Now I have to give credit to Kent at www.ecounit.com for inspiring my blog tonight. He asked if I knew of a tool that could help calculate the carbon footprint of every day items (like receipts). So I began my search about an hour ago and here is what I have found. There are many carbon calculators on the internet and they all measure something different. I’m not sure of the science and mathmatics behind the calculations (don’t worry I’m going to be researching this as well) but I have to say there are a lot of numbers involved in calculating your carbon footprint. For instance, do you know the carbon footprint of a cheeseburger? It’s actually quite interesting to read the article; but beware it is long and complex. They take into account the farming, processing and transportation to get the cheeseburger on our plates. Did you know that Americans eat an average of three cheeseburgers a week? The environmental impact of meat in general is very high. This is why people like Green Mom Finds are challenging readers to go a whole week with no meat. Can you do it? My best friend is a vegetarian and it’s really not that hard. I tried it in college but it only lasted for about six months.
So back to discussing carbon footprints, specifically with regard to the paper receipt. I couldn’t find (not in the last hour, I’m not giving up) the actual calculation of the carbon footprint of the paper receipt but I did find some interesting information. Apple offers customers the option to receive an email receipt in luei of the paper receipt we commonly get from retailers. I have actually seen this at gas stations. Everytime I fill up my car (not very often since I work from home) the automatic teller asks me if I want to print my receipt. I always say NO, unless I need the receipt for a business expense report. If everyone opted out of the paper receipts at the gas pump can you imaging the impact we could make? Honestly, does anyone keep them unless it is for business? And other retailers are hopping on board according to the Green Wombat (see Apple article), I’ve yet to see it in action though.
One last rant for the night, what is your carbon footprint? We are a typical family of three living in a 1550 square foot house in Florida. Now, we are a little greener than some. We do recycle as often as possible. We don’t run the A/C or heat unless we absolutely have to (because we’re cheap!). I am daily making changes to our life style to decrease our carbon footprint. According to the Nature Conservancy our household carbon footprint is 63 tons of carbon dioxide (greenhouse gas emissions). We are below the United States average of 80 tons of carbon dioxide but greatly above the World average of only 17. My goal for 2008 is to reduce that number significantly. I’ll update you monthly on our carbon footprint and see if our little steps are actually working.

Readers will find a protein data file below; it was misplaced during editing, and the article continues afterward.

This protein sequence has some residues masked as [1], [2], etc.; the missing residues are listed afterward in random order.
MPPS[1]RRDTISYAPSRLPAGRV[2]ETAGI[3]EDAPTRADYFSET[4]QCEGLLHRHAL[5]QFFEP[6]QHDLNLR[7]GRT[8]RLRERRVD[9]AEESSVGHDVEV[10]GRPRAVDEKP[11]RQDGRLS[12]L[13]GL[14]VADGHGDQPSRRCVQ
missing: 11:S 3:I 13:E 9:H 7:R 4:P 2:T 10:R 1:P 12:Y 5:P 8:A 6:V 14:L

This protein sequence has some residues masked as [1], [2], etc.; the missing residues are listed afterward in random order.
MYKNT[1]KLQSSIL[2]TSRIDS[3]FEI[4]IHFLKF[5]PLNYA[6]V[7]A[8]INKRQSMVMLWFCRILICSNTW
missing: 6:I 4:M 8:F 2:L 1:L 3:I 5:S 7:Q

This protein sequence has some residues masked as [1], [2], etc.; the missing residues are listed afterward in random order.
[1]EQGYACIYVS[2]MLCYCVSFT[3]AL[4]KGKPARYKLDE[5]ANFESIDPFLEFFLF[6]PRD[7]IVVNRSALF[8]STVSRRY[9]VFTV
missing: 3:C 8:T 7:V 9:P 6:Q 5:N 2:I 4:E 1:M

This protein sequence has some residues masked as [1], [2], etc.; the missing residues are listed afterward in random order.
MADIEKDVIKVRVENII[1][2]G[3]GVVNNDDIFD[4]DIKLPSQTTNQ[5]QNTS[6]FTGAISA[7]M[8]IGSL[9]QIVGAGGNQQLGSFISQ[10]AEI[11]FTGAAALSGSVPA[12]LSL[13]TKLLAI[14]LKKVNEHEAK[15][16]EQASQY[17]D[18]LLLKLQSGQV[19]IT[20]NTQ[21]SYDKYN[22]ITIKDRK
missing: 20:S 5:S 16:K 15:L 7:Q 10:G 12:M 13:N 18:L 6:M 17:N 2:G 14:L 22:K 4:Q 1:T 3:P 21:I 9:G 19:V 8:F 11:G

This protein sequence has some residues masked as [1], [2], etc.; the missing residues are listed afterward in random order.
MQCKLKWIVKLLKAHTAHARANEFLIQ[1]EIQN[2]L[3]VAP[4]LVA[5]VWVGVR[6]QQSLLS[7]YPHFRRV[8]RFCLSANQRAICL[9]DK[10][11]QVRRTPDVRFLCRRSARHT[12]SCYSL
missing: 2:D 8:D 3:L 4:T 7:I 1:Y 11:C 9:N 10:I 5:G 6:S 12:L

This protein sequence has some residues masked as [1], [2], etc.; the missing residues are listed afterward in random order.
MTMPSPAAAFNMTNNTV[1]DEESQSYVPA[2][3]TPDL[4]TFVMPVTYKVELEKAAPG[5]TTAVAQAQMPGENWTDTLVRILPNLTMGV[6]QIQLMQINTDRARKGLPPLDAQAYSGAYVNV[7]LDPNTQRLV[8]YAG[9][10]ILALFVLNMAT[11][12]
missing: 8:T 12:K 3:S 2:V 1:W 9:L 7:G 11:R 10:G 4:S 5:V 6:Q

I want to know from you, my readers, what is your carbon footprint? Be sure to use the same carbon calculator to be sure we are all consistent. Leave your footprint in the comments.
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We got a 64. So, we’re pretty close to your score. I would also like to do more to reduce the number. I guess it doesnt help that we drive the minivan 60 miles per day. I surely cant walk to work, and cant afford to stop working.
i am a 45 by myself…probally because of my unfiendly fuel Ridgeline and because i eat alot of meat. I guess i will start riding my bike and become a vegetarian to help out.
I got a 31.
If Knowshon becomes a vegetarian, I would eat meat for a week.
It was a great blog– my favorite part was being called your best friend!
I found a cool lilttle site to offset your carbon footprint.
46 for a family of five, 130 US average, 28 world average. I’m pretty jazzed about it! We have a couple of things we could do to improve, but I had no idea we were doing that well. Thanks for posting this calculator.